Freedom of speech must be tolerated, and everyone living in the United Kingdom must accept that they may be insulted about their own beliefs, or indeed be offended, and that is something which they must simply endure, not least because some suffer fates far worse. Comments on articles are therefore unmoderated, but do not necessarily reflect the views of Cranmer. Comments that are off-topic, gratuitously offensive, libelous, or otherwise irritating, may be summarily deleted. However, the fact that particular comments remain on any thread does not constitute their endorsement by Cranmer; it may simply be that he considers them to be intelligent and erudite contributions to religio-political discourse...or not.
The Anglican Communion has no peculiar thought, practice, creed or confession of its own. It has only the Catholic Faith of the ancient Catholic Church, as preserved in the Catholic Creeds and maintained in the Catholic and Apostolic constitution of Christ's Church from the beginning. Dr Geoffrey Fisher, Archbishop of Canterbury, 1945-1961
British Conservatism's greatest:
The epithet of 'great' can be applied only to those who were defining leaders who successfully articulated and embodied the Conservatism of their age. They combined in their personal styles, priorities and policies, as Edmund Burke would say, 'a disposition to preserve' with an 'ability to improve'.
I am in politics because of the conflict between good and evil, and I believe that in the end good will triumph. Margaret Thatcher, Baroness Thatcher LG, OM, PC, FRS.
(Prime Minister 1979-1990)
We have not overthrown the divine right of kings to fall down for the divine right of experts. Harold Macmillan, 1st Earl of Stockton, OM, PC.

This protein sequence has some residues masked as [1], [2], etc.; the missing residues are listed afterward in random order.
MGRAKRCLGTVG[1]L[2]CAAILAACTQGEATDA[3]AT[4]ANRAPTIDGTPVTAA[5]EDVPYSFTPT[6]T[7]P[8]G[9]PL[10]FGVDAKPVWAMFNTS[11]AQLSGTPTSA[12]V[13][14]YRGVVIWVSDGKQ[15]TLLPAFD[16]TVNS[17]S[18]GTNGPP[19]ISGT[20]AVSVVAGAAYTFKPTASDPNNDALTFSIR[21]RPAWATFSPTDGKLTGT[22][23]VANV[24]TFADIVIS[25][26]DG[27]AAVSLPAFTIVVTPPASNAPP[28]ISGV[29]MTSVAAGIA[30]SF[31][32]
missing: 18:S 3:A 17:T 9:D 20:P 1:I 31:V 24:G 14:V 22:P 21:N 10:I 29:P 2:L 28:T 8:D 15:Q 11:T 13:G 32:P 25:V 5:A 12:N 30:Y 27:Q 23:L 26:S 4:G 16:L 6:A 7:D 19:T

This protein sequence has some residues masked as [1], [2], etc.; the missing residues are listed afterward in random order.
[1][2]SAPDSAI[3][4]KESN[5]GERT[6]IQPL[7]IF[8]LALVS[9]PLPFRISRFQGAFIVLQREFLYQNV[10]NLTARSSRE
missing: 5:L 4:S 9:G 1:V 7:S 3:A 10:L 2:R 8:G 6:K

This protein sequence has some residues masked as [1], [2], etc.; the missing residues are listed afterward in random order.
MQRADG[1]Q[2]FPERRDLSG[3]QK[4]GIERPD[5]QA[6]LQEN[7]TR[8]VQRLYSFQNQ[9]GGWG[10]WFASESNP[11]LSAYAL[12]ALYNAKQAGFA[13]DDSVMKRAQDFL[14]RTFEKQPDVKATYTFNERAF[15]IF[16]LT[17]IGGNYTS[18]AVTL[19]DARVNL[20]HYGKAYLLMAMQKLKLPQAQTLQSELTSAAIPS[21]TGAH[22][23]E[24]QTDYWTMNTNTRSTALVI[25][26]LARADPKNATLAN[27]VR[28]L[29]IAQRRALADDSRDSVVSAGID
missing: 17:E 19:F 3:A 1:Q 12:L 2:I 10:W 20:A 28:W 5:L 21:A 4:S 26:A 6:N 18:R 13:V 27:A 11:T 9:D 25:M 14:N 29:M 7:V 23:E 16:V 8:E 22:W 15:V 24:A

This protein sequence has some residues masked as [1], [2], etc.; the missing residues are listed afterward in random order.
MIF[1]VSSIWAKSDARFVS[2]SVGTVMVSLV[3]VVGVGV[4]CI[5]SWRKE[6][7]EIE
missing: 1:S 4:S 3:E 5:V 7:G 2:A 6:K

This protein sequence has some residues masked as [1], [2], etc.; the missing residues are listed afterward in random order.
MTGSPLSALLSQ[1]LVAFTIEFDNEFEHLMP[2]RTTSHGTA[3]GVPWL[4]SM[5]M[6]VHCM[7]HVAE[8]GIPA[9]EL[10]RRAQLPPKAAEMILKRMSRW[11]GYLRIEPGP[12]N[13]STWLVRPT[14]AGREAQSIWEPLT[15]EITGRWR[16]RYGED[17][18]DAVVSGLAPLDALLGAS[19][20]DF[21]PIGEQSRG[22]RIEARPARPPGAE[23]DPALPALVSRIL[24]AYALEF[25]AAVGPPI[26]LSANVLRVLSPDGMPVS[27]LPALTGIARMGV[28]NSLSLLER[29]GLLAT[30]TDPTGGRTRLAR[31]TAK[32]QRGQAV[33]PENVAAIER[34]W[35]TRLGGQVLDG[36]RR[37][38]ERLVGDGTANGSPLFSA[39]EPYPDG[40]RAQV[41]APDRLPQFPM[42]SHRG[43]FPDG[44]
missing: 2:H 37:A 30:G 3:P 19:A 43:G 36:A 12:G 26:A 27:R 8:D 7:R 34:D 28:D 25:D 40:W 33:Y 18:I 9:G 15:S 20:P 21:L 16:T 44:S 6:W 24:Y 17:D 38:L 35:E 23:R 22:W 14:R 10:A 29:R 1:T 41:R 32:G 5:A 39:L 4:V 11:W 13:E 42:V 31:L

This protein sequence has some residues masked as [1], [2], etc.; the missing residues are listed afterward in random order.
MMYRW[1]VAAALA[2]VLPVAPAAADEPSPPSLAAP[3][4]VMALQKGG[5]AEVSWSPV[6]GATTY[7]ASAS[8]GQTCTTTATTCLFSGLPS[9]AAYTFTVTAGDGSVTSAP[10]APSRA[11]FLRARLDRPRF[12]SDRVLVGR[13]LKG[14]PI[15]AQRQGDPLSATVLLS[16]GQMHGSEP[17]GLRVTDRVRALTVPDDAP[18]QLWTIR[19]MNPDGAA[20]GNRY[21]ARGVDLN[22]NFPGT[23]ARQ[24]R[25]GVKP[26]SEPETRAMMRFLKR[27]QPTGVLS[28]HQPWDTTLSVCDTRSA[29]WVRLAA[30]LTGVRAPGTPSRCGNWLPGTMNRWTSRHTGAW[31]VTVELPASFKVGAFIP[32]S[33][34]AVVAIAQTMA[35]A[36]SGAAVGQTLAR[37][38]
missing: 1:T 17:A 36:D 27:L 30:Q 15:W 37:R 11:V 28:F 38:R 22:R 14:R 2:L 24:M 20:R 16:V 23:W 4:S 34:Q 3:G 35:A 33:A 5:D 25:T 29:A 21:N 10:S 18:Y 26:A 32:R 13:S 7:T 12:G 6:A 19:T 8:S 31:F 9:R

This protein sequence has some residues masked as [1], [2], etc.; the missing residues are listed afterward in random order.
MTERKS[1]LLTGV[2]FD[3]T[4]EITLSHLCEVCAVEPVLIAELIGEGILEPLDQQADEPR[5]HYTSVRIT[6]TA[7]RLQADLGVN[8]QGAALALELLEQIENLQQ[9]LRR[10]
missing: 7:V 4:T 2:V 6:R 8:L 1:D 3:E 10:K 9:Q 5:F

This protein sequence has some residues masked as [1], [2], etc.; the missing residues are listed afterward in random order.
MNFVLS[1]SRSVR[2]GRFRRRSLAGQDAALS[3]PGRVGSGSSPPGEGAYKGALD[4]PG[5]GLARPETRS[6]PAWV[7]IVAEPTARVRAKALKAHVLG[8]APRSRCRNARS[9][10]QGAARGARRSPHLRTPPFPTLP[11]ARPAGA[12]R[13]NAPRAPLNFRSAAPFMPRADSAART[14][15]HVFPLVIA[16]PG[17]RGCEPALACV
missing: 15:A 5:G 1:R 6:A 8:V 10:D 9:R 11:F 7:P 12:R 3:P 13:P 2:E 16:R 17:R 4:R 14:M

(Prime Minister 1957-1963)
Socialism is a philosophy of failure, the creed of ignorance, and the gospel of envy, its inherent virtue is the equal sharing of misery. Sir Winston Churchill, KG, OM, CH, TD, FRS, PC (Can).
(Prime Minister 1940-1945, 1951-1955)
I am not struck so much by the diversity of testimony as by the many-sidedness of truth. Stanley Baldwin, 1st Earl Baldwin of Bewdley, KG, PC.
(Prime Minister 1923-1924, 1924-1929, 1935-1937)
If you believe the doctors, nothing is wholesome; if you believe the theologians, nothing is innocent; if you believe the military, nothing is safe. Robert Cecil, 3rd Marquess of Salisbury, KG, GCVO, PC.
(Prime Minister 1885-1886, 1886-1892, 1895-1902)
I am a Conservative to preserve all that is good in our constitution, a Radical to remove all that is bad. I seek to preserve property and to respect order, and I equally decry the appeal to the passions of the many or the prejudices of the few. Benjamin Disraeli KG, PC, FRS, Earl of Beaconsfield.
(Prime Minister 1868, 1874-1880)
Public opinion is a compound of folly, weakness, prejudice, wrong feeling, right feeling, obstinacy, and newspaper paragraphs. Sir Robert Peel, Bt.
(Prime Minister 1834-1835, 1841-1846)
I consider the right of election as a public trust, granted not for the benefit of the individual, but for the public good. Robert Jenkinson, 2nd Earl of Liverpool.
(Prime Minister 1812-1827)
Necessity is the plea for every infringement of human freedom. It is the argument of tyrants; it is the creed of slaves. The Rt Hon. William Pitt, the Younger.
(Prime Minister 1783-1801, 1804-1806)